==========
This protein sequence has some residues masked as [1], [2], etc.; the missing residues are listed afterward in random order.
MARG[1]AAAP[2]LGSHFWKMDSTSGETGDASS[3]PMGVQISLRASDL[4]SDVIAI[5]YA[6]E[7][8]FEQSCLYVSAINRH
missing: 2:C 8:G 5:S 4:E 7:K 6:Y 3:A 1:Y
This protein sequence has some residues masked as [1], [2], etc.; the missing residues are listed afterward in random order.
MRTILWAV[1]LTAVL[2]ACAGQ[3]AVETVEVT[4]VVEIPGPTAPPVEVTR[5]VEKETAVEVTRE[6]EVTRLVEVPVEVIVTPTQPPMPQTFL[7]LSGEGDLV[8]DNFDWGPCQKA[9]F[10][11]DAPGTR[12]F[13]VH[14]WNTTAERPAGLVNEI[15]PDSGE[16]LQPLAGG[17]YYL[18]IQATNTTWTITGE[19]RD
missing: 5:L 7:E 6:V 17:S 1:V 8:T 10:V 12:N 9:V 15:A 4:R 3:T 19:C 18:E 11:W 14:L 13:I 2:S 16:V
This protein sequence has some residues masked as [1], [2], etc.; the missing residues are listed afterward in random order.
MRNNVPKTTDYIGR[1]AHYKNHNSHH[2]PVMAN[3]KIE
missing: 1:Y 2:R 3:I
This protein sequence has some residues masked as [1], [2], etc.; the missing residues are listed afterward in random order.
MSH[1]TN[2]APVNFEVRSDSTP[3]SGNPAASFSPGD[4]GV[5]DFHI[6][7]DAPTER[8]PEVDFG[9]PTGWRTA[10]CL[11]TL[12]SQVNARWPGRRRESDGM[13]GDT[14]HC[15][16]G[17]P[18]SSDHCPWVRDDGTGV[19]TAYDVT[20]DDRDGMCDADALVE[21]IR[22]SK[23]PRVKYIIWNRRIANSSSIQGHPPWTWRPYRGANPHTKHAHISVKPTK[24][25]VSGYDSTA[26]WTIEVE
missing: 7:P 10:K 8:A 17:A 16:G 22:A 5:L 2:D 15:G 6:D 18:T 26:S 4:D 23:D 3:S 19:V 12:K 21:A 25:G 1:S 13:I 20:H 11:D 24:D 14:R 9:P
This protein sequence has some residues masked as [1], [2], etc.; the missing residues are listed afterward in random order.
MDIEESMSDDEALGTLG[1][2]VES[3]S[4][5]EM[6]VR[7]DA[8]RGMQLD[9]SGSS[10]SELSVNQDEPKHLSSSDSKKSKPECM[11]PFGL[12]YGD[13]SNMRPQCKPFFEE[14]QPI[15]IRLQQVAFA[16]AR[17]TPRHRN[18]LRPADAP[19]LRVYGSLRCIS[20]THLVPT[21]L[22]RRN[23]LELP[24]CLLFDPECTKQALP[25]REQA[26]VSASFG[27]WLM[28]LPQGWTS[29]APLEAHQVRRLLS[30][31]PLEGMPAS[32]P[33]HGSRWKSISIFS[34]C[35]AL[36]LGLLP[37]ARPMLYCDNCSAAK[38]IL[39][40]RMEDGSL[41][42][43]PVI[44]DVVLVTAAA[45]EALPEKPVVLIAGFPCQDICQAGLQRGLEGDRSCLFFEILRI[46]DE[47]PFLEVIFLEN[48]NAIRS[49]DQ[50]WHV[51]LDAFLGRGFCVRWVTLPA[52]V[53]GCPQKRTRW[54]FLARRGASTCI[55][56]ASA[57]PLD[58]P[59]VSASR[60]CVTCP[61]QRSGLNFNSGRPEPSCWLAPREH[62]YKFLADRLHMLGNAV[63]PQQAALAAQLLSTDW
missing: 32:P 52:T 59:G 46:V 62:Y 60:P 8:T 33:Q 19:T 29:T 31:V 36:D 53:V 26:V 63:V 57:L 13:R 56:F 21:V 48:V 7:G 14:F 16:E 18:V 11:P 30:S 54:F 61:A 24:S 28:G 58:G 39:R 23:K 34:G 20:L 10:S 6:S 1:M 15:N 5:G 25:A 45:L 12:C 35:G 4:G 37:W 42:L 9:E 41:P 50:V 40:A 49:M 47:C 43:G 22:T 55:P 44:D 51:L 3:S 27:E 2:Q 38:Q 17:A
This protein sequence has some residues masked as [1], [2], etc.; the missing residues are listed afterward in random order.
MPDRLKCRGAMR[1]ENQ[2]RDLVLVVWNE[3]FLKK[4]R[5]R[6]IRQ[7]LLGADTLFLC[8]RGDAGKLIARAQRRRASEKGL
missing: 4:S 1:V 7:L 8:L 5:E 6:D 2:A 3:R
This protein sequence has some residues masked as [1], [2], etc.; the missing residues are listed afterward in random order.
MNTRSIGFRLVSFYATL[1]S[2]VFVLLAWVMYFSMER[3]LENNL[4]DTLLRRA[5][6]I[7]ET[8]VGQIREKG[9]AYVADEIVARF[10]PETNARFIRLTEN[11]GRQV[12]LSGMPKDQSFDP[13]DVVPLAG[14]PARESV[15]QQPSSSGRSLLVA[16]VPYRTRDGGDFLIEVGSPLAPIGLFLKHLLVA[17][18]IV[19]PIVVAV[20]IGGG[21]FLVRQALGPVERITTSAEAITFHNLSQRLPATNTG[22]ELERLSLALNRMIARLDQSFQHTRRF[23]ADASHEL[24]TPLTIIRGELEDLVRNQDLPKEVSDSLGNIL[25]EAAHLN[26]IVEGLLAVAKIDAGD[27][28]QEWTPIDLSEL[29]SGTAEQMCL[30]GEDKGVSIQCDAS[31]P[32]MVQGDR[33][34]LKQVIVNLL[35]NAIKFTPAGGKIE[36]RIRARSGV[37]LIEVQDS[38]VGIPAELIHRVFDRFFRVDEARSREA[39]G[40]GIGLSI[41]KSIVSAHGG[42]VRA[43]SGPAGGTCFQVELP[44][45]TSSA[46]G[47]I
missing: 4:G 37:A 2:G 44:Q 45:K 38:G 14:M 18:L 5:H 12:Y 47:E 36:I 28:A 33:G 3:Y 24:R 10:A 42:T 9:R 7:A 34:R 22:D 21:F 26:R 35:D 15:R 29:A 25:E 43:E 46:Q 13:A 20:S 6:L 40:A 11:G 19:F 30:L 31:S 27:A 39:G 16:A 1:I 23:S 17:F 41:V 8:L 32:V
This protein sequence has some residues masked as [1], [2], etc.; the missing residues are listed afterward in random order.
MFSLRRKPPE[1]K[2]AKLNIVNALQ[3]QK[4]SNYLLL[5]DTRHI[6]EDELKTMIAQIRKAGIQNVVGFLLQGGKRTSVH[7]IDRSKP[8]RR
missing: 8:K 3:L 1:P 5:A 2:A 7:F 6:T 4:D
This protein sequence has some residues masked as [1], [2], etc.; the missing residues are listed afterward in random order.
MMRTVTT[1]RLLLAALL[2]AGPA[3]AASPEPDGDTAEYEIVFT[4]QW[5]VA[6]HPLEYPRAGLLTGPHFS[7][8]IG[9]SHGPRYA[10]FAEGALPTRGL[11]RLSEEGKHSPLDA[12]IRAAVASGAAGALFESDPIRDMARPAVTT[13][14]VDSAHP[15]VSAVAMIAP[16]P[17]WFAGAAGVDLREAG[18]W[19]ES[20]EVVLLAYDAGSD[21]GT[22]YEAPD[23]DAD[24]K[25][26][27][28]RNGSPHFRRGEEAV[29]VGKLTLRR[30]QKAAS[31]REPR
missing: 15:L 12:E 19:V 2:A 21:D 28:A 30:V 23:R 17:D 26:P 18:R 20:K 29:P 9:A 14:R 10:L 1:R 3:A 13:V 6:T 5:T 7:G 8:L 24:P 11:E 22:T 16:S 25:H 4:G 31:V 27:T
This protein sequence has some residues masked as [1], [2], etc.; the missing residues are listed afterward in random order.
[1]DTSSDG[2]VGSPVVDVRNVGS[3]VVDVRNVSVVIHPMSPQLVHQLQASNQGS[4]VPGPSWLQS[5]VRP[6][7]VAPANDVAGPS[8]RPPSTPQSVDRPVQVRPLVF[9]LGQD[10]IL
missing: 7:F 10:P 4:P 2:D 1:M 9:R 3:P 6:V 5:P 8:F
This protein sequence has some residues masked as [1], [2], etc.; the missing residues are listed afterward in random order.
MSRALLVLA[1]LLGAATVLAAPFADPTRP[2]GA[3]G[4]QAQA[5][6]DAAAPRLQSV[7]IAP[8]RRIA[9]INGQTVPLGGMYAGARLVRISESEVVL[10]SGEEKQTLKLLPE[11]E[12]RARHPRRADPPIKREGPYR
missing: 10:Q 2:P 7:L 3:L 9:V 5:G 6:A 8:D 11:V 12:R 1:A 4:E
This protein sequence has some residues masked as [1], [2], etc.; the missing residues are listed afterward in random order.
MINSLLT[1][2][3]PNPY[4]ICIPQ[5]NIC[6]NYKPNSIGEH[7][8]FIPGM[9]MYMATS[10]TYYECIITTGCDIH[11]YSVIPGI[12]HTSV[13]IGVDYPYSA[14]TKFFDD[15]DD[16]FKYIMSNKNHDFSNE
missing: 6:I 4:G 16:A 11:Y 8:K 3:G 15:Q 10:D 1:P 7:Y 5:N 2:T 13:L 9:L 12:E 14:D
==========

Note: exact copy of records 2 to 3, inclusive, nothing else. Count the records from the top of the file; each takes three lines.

This protein sequence has some residues masked as [1], [2], etc.; the missing residues are listed afterward in random order.
MRTILWAV[1]LTAVL[2]ACAGQ[3]AVETVEVT[4]VVEIPGPTAPPVEVTR[5]VEKETAVEVTRE[6]EVTRLVEVPVEVIVTPTQPPMPQTFL[7]LSGEGDLV[8]DNFDWGPCQKA[9]F[10][11]DAPGTR[12]F[13]VH[14]WNTTAERPAGLVNEI[15]PDSGE[16]LQPLAGG[17]YYL[18]IQATNTTWTITGE[19]RD
missing: 5:L 7:E 6:V 17:S 1:V 8:T 10:V 12:N 9:V 15:A 4:R 3:T 19:C 18:E 11:W 14:L 13:I 2:S 16:V
This protein sequence has some residues masked as [1], [2], etc.; the missing residues are listed afterward in random order.
MRNNVPKTTDYIGR[1]AHYKNHNSHH[2]PVMAN[3]KIE
missing: 1:Y 2:R 3:I